Vendors come to Indian Market from all over the region, including the Navajo Reservation and Jemez Pueblo, says Paula Rivera of the Southwestern Association for Indian Arts. Vendors often offer a new take on traditional staples.
“They’re making the same traditional foods but making them in a different way,” Rivera says.
Ronaldo Scott, of Wide Ruins, Ariz., is the owner of Taste the Nation and has sold his food at Indian Market about 10 times. Scott, who is Navajo, also travels to events in California and throughout the Southwest, including the Navajo Nation Fair and the annual Inter-Tribal Indian Ceremonial in Gallup.
The most popular item on his menu is anything with chile, especially red chile, he says. Another specialty is his roast lamb sandwich on fry bread with lettuce and chile.
Like all the artists at Indian Market, food vendors try to mix traditional staples with something new every year, Scott says.
“I try to throw in something a little different,” he says.
Selling at Indian Market makes for a busy weekend for vendors facing a steady stream of hungry art patrons.
“We stay busy, which is great,” Scott says. “Time flies when we’re busy like that. Last year I had a really great time. It’s a really good show for us.”
Although most customers at Indian Market are familiar with native dishes, Scott says he especially likes when he has time to give newcomers a sample for the first time and explain his dishes.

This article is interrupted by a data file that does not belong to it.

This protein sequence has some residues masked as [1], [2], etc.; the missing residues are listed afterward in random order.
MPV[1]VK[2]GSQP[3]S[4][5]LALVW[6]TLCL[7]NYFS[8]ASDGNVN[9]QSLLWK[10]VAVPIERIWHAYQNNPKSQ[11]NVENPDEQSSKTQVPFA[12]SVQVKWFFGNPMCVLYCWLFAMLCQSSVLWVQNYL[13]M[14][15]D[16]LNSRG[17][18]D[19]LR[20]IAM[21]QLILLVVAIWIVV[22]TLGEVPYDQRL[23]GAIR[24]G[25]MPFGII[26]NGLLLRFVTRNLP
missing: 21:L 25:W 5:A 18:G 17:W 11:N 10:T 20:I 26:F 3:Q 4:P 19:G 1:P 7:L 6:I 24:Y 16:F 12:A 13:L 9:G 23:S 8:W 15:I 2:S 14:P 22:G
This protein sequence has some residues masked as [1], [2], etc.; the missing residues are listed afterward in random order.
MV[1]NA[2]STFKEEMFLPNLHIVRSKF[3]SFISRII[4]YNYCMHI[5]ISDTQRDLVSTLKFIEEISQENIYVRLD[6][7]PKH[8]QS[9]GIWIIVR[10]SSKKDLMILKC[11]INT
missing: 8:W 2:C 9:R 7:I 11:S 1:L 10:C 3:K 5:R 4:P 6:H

Food can offer visitors new insight into native culture. Given the Navajo sheepherding tradition, Scott says lamb has long been a common food source and remains popular for its flavor and tenderness.
Corn also remains an important staple, whether it is roasted, mashed or used in a stew, he adds. At Indian Market, he will offer several dishes using lamb and corn, such as blue corn mush and a corn stew made with lamb.
Zina Benally, owner of Zina’s Blue Corn Grill in Albuquerque, says she is excited to sell food at Indian Market.
Benally, who is also Navajo, gives fast food a native touch with items like the Navajo burger, a hamburger patty between pieces of fry bread, a Rez chile dog wrapped in fry bread and a Navajo pizza.
She also sells breakfast burritos and several varieties of dessert fry bread, including one option with chocolate, caramel and chocolate sprinkles.
Benally also sells at Tingley Coliseum and the New Mexico State Fair, where, she says, she has won best fry bread and best Indian taco categories in past years.
Fry bread, which Benally describes as similar to a fried tortilla, is rooted in a painful history. During “The Long Walk” in the 1800s, thousands of Navajos were forced to leave their land and homes and walk to Fort Sumner in southeastern New Mexico. There, they had to make do with rations, and started experimenting with flour and lard, says Benally.
Fry bread is a creative “survival” food that has since become a pan-Indian staple, says Lois Ellen Frank, a Santa Fe chef with the catering company Red Mesa, as well as a photographer, native foods historian and author of “Foods of the Southwest Indian Nations.”
Frank, who completed a Ph.D. dissertation on native cuisine at the University of New Mexico, says she would like to see more native chefs return to healthier ancestral foods, such as the combination of corn, beans and squash found in many Southwestern native communities.
Foods like blue corn mush, for example, are healthy, low-fat options that can be used with savory additions like posole and chile or sweet toppings like fruit, she says. Dishes like green chile stew with wild game also hearken to earlier culinary traditions.
“Food is an art form,” she says. “I would love to encourage people to really think outside the box.”
For more information, go to swaia.org.